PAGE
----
First, start with the easy stuff, such as lifestyle changes. One of the easiest ways to stop snoring is to place a tennis ball in the chest pocket of a T-shirt, then wear the T-shirt backwards, so that if you roll over onto your back, the tennis ball will wake you up. During the Civil War, small cannonballs were sewn into the backs of uniforms to keep soldiers from snoring and alerting the enemy.
Second, after you have tried the lifestyle changes, you can invest a little bit of money in some devices that may help you stop snoring. If your room is dry, get a humidifier. If you have allergies, buy an air cleaner or have one of those duct-cleaning companies sweep your air vents. You can buy an orthopedic anti-snoring pillow that keeps your head and neck properly aligned while promoting side sleeping. Many people report that wearing a nasal strip or even a chin-up adhesive strip at night promotes better breathing. Others routinely rinse their sinus passages with a saline solution. Additionally, there are many herbal sprays that you can buy over the Internet that claim to stop snoring by coating the throat with snore-inhibiting gunk or numbing the soft palate.
If none of these cures works, then you can move to the third level of seriousness. You can have a custom-fit oral mouthpiece made by your dentist that helps you breathe better through your nose and mouth. You can have your tonsils and uvula removed. If your septum is deviated -- as mine was by a basketball injury during my teens -- you can have it fixed. You can have your soft palate widened, usually with a laser. You can have your nasal passages enlarged. And in some cases, if the back of your tongue is fat, you can have it reduced. All of these operations can be extremely painful and have a wide range of success -- anywhere from 50 to 90 percent.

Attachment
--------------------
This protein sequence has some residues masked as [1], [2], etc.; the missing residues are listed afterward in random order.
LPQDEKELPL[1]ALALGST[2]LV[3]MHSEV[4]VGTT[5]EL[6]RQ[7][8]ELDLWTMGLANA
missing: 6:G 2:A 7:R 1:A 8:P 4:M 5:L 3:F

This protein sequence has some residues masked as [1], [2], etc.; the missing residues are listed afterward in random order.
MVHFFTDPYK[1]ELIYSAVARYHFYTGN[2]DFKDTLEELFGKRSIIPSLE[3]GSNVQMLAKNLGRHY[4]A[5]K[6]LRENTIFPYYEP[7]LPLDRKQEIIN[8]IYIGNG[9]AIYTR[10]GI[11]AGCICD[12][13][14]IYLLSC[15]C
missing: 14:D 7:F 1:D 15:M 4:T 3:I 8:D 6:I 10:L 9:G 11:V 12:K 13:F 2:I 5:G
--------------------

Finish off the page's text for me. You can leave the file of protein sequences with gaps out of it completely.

One device that works nearly 100 percent of the time is called a Continuous Positive Airway Pressure (CPAP) device. Consisting of a pump that sits by your bed, a flexible tube and a mask that fits over your nose, the CPAP forces just enough air into your nasal passageways to keep them open all night while you sleep. You look and sound like a fighter pilot or a patient in a hospital ward, but at least you don't snore. (In my case, it proved too intrusive).
There also are a slew of new and often wacky cures. One company has patented anti-snoring implants: three plastic strips that are inserted into the roof of the soft palate. Other remedies include anti-snoring hypnosis tapes; devices that use radio frequency waves to stiffen upper airway soft tissue and thus reduce snoring; and nose clips inserted inside the nostrils, stimulating them with magnets. Not everything is obvious. Another retailer sells an acupressure ring for your left pinky that "rechannels your snoring energy." Then there are CDs that claim to teach sufferers how to sing and exercise the throat to stop snoring. Not surprisingly, there's a Hannibal Lecter-like chin strap that fits over the head and Velcros the mouth shut.
Anti-snoring inventions are nothing new. Thousands of gizmos are registered with the United States Patent Office. One of the first appeared in 1900, when Jacob Baughman of Iowa received a patent for his "head-bandage," which forces the mouth closed during sleep. Gertrude Thomas followed in 1909 with her "chin mask." And ever since, like the quest for the 100-mile-per-gallon carburetor, the perpetual light bulb or the miracle anti-cellulite cream, Yankee ingenuity has continued to hunt for, and to profit from, a cure for snoring.
As to whether I still snore, the answer is yes, I do, but now I sound more like a content kitten than the roaring lion of yore. Or so I like to think. And the device that works the best? A pair of airport-rated earplugs made by Israelis. For my wife.
Rob Simon co-foundedWestword in 1977, and was known for his ability to nap.